ON THE devil that is social media, there was a recent post by an Islander, in an IW community group, saying how lovely it was that the summer season was drawing to a close and the beaches were empty again.

I think the vast majority of people reading this post knew exactly what he meant.

As someone said, it’s a bit like having close family or friends to stay — you have a lovely time with them but, when they leave, you breath a sigh of relief and put your feet up, revelling in the peace and quiet.

But a few people took umbrage.

‘Thanks a lot for making us tourists feel so welcome, NOT!’

And ‘you love taking our money though don’t you?’ and ‘I’m totally offended by this post.’

I thought, hang on, no-one is saying we don’t like tourists.

Summer is a great time on the Island, mainly because of our tourist industry.

We have many cool events. Festivals, scooter rallies, fetes, cycle races, sailing regattas, live entertainment galore, carnivals.

Then we have our amazing beaches and countryside, wildlife, flora and fauna.

It’s all pretty wonderful.

Admittedly, this all comes at a price, with road congestion, parking issues, noise and crowds.

But there are always cons to everything and I think we, as an Island, gain enormous positives from being a tourist destination.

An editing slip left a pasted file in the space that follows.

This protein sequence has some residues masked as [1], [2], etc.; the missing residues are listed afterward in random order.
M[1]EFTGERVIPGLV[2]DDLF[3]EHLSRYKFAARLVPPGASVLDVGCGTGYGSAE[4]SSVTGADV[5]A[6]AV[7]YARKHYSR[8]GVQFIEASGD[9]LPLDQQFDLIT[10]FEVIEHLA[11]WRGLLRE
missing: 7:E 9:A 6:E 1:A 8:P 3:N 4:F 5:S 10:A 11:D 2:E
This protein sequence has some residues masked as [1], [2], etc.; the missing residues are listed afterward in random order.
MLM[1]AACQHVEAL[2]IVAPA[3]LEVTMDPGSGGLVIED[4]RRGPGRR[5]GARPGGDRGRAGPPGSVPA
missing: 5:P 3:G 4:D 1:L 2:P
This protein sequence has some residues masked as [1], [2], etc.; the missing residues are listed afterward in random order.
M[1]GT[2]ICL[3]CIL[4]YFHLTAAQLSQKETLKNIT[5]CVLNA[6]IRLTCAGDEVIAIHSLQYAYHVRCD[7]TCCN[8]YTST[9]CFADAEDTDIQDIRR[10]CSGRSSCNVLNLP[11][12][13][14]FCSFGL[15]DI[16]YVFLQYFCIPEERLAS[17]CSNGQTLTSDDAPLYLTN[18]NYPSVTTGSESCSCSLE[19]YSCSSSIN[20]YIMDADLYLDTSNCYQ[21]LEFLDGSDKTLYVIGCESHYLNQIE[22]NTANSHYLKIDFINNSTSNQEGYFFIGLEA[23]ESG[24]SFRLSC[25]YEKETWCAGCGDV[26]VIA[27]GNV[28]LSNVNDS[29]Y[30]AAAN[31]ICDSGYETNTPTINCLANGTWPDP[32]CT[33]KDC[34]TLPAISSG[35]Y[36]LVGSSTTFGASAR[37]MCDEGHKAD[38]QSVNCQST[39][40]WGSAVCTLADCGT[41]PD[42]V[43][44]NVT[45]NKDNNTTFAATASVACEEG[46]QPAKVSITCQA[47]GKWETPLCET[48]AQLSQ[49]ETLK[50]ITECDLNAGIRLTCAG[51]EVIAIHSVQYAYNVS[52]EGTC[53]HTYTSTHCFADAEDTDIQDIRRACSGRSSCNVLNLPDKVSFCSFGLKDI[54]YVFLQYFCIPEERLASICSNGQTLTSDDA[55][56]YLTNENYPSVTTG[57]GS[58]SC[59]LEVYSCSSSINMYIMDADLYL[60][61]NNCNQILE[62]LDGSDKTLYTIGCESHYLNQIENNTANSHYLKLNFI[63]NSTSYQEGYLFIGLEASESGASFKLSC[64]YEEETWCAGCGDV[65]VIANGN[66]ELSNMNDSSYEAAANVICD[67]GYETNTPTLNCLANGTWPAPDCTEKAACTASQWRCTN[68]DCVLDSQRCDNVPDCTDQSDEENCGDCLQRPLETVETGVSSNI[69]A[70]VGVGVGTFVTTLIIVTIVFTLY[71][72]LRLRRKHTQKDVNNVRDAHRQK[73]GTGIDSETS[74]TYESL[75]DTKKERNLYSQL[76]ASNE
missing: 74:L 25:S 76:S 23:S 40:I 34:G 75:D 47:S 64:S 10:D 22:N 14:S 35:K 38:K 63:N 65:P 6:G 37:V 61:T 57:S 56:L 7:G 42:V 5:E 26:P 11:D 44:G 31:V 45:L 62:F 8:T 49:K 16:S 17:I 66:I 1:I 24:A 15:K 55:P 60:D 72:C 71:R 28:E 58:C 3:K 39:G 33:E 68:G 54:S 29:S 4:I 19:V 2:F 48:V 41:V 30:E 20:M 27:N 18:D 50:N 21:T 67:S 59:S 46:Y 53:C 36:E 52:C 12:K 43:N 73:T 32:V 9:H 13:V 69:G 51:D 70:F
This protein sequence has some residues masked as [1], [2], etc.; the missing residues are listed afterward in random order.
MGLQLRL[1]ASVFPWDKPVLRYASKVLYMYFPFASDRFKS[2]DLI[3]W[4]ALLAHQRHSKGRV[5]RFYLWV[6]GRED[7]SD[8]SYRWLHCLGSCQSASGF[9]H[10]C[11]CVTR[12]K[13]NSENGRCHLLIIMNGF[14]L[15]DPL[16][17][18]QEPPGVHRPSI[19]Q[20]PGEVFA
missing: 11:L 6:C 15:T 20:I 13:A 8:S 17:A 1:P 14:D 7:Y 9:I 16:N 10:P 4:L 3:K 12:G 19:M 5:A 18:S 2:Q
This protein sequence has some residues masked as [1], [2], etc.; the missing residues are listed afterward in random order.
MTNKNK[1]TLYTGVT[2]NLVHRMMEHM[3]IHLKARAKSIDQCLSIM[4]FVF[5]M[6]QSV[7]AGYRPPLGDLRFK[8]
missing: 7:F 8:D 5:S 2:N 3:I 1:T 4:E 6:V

Many Islanders work extraordinarily hard to make sure our visitors have a great time.

Tourists breath life into our Island, and our economy, and help keep us going from year to year, motivating more and more people to dream up attractions, open great restaurants, run vibrant pubs, open quirky shops, design boutique hotels, bed and breakfasts, run gigs — all of which makes our Island an even more desirable place not just to visit, but to live.

So, tourists are vital and appreciated.

It’s like the seasons of the year. In summer, we all revel in the long days, the better weather, the beach, ice-cream and sandy chips.

Then comes autumn when most of the tourists leave, the nights draw in, the trees put on a beautiful show before shedding their leaves and we begin to hunker down, put the heating on and prepare for Christmas.

Then comes winter, for many the most miserable season of the year, when we hibernate, eat too much, don’t shave our legs, wear unflattering clothes because they’re warm, but love Downtown Abbey, stew and dumplings, roast dinners, mince pies and mulled wine.

And when spring comes at last, we venture out, blinking, marvelling at the trees beginning to bud, the days start to get longer, flowers appear, there’s birdsong on steroids as they desperately try to attract a mate — then here comes summer.

And it's the beach, barbecues, entertainment galore, there’s a buzz.

The change of the seasons revitalises and refreshes us all. If it was permanent summer, how would we appreciate the crisp frosts of winter and snuggly jumpers?

If it was permanent winter, how would we feel the suns warmth and play outside like we do?

It’s all about seeing the good and balance.